The Goodness In Others: My Happy Ending

Anybody who knows me would undoubtedly agree that I am generally a cynical person.

As a kid, I never learned to swim because in lessons, I never trusted my instructors. People I didn’t know well frequently told me to smile, and I didn’t trust them either. To me, people were risky and not worthy of trust until they proved themselves otherwise.

This cynicism intensified in college after a rough breakup, and then three summers in retail. The third summer was essentially the same as the first, until my poor, cynical heart opened, just a little bit.

During that summer, like in all the movies, I, a cynic, fell for a nice guy who wanted to show me the world. But in those movies, there is always a happy ending, with a love story and a lesson learned. I had my love story, but little did I know, I had yet to learn the lesson.

As far as I knew, I had let my walls down as far as they would go. Maybe most people were bad, but I had found one of the very few that had proven himself to be different.

Like most lessons, mine came on the day I least expected it. On this day, I was in a hurry. The time I had to spend with my nice guy was soon coming to a close for a little while, and I wanted to spend as much time with him as possible. That day, doing so meant putting enough gas in my car to get to him.

I was frustrated when the pump refused to take my card. As it requested, I went inside. The cashier was a friend of mine, and neither she nor I could figure out how to get the machine to take my money so I could be on my way. Dejectedly, I made my way into the cold to try my luck with the ATM. No luck with that either. At this point, I was confused and scared- how long would my prison sentence be for not paying for the gas??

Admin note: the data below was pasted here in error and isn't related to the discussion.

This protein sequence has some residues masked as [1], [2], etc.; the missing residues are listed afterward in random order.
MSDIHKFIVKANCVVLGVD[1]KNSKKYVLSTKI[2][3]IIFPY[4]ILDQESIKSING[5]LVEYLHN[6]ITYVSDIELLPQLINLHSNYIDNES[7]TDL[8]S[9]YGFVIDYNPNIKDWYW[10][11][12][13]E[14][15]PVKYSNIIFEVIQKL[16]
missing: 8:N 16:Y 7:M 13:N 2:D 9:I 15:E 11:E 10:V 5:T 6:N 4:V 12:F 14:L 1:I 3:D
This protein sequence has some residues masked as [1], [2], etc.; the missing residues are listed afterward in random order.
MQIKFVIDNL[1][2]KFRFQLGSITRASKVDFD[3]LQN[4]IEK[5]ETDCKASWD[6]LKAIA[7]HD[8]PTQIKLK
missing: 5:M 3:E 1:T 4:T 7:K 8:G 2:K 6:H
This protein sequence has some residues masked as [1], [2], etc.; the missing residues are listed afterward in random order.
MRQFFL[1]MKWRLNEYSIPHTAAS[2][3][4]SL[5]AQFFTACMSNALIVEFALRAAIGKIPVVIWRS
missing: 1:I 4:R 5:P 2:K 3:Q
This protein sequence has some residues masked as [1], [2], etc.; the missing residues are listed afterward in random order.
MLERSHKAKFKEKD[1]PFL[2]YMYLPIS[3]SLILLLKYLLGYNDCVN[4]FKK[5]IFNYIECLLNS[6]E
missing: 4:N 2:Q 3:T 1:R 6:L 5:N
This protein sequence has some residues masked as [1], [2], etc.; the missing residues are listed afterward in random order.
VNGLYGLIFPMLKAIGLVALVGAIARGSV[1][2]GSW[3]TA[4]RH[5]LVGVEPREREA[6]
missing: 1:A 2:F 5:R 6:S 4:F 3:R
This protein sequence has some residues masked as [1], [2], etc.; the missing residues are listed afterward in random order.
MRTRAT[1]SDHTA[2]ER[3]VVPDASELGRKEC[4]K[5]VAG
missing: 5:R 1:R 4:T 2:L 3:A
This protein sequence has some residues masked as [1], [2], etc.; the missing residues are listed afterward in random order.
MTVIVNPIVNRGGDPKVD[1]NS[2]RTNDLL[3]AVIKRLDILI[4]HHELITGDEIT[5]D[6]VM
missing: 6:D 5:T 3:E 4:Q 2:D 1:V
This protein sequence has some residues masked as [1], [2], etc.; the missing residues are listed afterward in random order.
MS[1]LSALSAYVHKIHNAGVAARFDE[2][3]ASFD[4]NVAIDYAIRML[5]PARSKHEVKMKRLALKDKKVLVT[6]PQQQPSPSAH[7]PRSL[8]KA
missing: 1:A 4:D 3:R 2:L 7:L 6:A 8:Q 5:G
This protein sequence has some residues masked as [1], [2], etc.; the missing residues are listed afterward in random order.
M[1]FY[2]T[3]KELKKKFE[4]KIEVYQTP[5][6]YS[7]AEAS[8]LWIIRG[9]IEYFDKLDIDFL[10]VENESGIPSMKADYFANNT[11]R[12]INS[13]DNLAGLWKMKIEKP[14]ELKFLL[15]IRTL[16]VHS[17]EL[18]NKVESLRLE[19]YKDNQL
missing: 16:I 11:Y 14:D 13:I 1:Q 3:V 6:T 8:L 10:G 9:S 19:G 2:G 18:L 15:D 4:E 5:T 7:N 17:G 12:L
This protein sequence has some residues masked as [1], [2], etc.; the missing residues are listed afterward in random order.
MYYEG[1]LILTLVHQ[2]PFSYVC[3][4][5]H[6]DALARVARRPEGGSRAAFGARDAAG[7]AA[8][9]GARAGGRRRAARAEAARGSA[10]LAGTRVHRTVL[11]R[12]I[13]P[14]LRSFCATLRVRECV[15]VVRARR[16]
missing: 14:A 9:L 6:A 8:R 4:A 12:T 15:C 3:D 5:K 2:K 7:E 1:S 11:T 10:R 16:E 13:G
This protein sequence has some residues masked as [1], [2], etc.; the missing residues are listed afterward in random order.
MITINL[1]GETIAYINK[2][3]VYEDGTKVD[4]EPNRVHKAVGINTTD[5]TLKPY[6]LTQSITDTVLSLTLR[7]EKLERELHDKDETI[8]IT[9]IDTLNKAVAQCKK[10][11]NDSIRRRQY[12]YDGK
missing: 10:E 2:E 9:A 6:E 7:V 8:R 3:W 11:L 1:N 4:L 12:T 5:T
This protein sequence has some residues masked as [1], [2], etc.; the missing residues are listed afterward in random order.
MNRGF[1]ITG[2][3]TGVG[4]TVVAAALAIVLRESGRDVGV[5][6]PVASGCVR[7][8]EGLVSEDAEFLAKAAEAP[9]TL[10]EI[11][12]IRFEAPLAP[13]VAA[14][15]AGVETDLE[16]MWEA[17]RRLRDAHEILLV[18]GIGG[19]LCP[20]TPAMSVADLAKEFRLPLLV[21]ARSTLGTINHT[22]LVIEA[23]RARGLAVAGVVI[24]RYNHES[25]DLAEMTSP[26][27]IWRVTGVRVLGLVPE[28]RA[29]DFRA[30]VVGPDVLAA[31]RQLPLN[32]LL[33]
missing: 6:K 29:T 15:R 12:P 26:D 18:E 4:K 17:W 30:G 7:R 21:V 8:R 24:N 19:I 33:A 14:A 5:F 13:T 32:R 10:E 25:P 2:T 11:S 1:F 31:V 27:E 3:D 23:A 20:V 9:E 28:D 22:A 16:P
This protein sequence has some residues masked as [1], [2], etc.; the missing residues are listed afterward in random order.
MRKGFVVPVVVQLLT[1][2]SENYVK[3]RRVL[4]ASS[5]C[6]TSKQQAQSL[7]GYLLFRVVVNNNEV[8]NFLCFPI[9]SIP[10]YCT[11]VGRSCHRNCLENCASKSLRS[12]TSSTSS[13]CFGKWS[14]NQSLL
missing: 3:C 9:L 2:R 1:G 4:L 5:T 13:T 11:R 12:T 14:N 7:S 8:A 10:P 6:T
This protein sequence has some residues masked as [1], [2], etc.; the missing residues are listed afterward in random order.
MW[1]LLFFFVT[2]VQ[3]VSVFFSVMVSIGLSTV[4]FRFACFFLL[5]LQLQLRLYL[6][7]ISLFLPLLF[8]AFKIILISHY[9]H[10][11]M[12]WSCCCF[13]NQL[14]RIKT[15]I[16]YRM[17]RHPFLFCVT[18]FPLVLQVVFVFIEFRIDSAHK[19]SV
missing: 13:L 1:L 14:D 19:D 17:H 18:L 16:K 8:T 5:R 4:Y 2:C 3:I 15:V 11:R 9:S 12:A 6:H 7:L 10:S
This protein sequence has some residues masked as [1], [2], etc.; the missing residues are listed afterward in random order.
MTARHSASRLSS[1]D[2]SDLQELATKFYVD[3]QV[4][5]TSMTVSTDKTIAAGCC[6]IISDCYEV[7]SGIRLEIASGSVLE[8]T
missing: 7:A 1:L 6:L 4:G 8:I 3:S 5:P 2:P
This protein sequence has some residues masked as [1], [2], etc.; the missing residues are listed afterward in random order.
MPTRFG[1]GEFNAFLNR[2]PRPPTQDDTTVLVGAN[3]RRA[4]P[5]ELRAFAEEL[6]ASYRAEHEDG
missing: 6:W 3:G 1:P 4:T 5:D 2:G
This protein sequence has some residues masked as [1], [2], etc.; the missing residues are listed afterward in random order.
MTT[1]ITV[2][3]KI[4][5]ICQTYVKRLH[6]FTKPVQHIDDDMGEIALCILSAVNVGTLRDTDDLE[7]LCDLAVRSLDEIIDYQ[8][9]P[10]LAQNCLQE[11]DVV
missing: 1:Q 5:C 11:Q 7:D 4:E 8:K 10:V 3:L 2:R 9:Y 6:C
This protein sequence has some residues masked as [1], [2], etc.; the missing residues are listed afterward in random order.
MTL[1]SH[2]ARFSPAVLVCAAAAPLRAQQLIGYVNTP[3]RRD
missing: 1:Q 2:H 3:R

Like rest for the weary or a sight for sore eyes, the cashier joined me outside, visibly excited.

“THAT NICE MAN INSIDE HEARD WHAT WE WERE SAYING AND PAID FOR YOUR GAS!”

The rush of feelings nearly made me fall to my knees. I was ecstatic- that kind act made my life momentarily much easier. I was embarrassed- I didn’t want to seem like a charity case. Above all, I was stunned. This generous stranger didn’t know me from a hole in the ground. I probably had not even made eye contact with him, and I couldn’t pick him from a crowd of two. He knew he would likely never see me again, but just wanted to help.

It occurred to me then that the world is a better place than I had thought. Yes, unfortunately, these are dark times and in many ways, the world is in bad shape. In many other ways, however, the world is a beautiful place with countless hidden treasures. I began to think about the little things people do to show kindness every day. Drivers who make it easier for other drivers to merge onto the highway by moving over, or at least slowing down. My roommate voluntarily washing my dishes during our freshman year when I had Hand Foot and Mouth Disease. People who shovel the entire sidewalk when it snows. My boyfriend’s brother for sitting in the backseat of his own vehicle when my boyfriend drove, so I could sit up front. People can surprise you in the best ways, and the world can be a more blissful place, if you choose to admire the little things. I learned a lesson, and got the rest of my happy ending. On that day, the sun shone a little brighter, and my smile grew a little bigger.